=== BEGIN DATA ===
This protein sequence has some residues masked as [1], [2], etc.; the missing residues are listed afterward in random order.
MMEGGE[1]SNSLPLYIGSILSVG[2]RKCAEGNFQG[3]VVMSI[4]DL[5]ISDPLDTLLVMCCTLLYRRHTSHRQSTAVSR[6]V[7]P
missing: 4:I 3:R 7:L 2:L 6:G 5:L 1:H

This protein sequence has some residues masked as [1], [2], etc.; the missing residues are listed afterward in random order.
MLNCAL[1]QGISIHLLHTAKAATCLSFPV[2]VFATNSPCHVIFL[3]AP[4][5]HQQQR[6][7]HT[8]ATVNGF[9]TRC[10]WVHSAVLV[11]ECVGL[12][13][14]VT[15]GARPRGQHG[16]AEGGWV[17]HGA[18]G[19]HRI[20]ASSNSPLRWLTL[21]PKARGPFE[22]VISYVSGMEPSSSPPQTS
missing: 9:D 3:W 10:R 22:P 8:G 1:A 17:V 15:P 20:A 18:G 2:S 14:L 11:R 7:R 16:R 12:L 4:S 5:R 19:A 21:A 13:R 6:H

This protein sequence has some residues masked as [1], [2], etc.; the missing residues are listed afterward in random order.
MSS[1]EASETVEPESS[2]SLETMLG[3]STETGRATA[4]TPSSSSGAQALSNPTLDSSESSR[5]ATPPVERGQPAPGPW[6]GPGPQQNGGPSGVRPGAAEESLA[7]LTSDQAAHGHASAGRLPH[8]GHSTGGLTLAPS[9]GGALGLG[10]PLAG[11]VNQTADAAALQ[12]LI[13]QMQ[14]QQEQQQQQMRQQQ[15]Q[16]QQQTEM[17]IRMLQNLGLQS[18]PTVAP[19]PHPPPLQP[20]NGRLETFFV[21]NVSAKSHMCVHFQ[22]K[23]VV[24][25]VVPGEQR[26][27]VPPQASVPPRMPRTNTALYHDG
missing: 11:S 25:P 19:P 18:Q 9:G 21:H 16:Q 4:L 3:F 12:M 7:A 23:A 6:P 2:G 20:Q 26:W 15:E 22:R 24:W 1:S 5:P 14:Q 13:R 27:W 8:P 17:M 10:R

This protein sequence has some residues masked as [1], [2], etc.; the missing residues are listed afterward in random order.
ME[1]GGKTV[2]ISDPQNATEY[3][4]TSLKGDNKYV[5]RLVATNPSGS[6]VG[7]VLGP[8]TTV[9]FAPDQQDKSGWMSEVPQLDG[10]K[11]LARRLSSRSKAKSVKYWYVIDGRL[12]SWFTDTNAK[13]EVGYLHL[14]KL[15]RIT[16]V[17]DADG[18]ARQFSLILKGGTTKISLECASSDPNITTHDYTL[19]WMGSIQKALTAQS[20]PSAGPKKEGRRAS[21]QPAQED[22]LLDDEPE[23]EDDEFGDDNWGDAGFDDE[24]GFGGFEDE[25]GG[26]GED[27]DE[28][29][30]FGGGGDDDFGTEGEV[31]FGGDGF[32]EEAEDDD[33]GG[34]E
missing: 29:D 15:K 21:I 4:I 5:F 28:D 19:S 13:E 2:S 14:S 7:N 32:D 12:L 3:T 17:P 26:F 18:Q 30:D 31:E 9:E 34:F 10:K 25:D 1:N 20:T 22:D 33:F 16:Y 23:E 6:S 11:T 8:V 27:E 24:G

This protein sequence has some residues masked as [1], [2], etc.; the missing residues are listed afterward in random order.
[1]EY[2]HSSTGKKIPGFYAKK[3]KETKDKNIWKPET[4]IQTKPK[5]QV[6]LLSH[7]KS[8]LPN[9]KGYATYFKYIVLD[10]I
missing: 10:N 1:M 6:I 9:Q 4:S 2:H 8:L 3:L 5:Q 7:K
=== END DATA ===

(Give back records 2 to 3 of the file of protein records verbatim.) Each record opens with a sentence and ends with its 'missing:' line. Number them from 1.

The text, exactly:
This protein sequence has some residues masked as [1], [2], etc.; the missing residues are listed afterward in random order.
MLNCAL[1]QGISIHLLHTAKAATCLSFPV[2]VFATNSPCHVIFL[3]AP[4][5]HQQQR[6][7]HT[8]ATVNGF[9]TRC[10]WVHSAVLV[11]ECVGL[12][13][14]VT[15]GARPRGQHG[16]AEGGWV[17]HGA[18]G[19]HRI[20]ASSNSPLRWLTL[21]PKARGPFE[22]VISYVSGMEPSSSPPQTS
missing: 9:D 3:W 10:R 22:P 8:G 1:A 17:V 15:P 20:A 18:G 2:S 14:L 11:R 7:R 16:R 12:L 4:S 5:R 19:A 21:A 13:R 6:H

This protein sequence has some residues masked as [1], [2], etc.; the missing residues are listed afterward in random order.
MSS[1]EASETVEPESS[2]SLETMLG[3]STETGRATA[4]TPSSSSGAQALSNPTLDSSESSR[5]ATPPVERGQPAPGPW[6]GPGPQQNGGPSGVRPGAAEESLA[7]LTSDQAAHGHASAGRLPH[8]GHSTGGLTLAPS[9]GGALGLG[10]PLAG[11]VNQTADAAALQ[12]LI[13]QMQ[14]QQEQQQQQMRQQQ[15]Q[16]QQQTEM[17]IRMLQNLGLQS[18]PTVAP[19]PHPPPLQP[20]NGRLETFFV[21]NVSAKSHMCVHFQ[22]K[23]VV[24][25]VVPGEQR[26][27]VPPQASVPPRMPRTNTALYHDG
missing: 11:S 25:P 19:P 18:Q 9:G 21:H 16:Q 4:L 3:F 12:M 7:A 23:A 6:P 2:G 20:Q 26:W 15:E 22:R 24:W 1:S 5:P 14:Q 13:R 27:W 8:P 17:M 10:R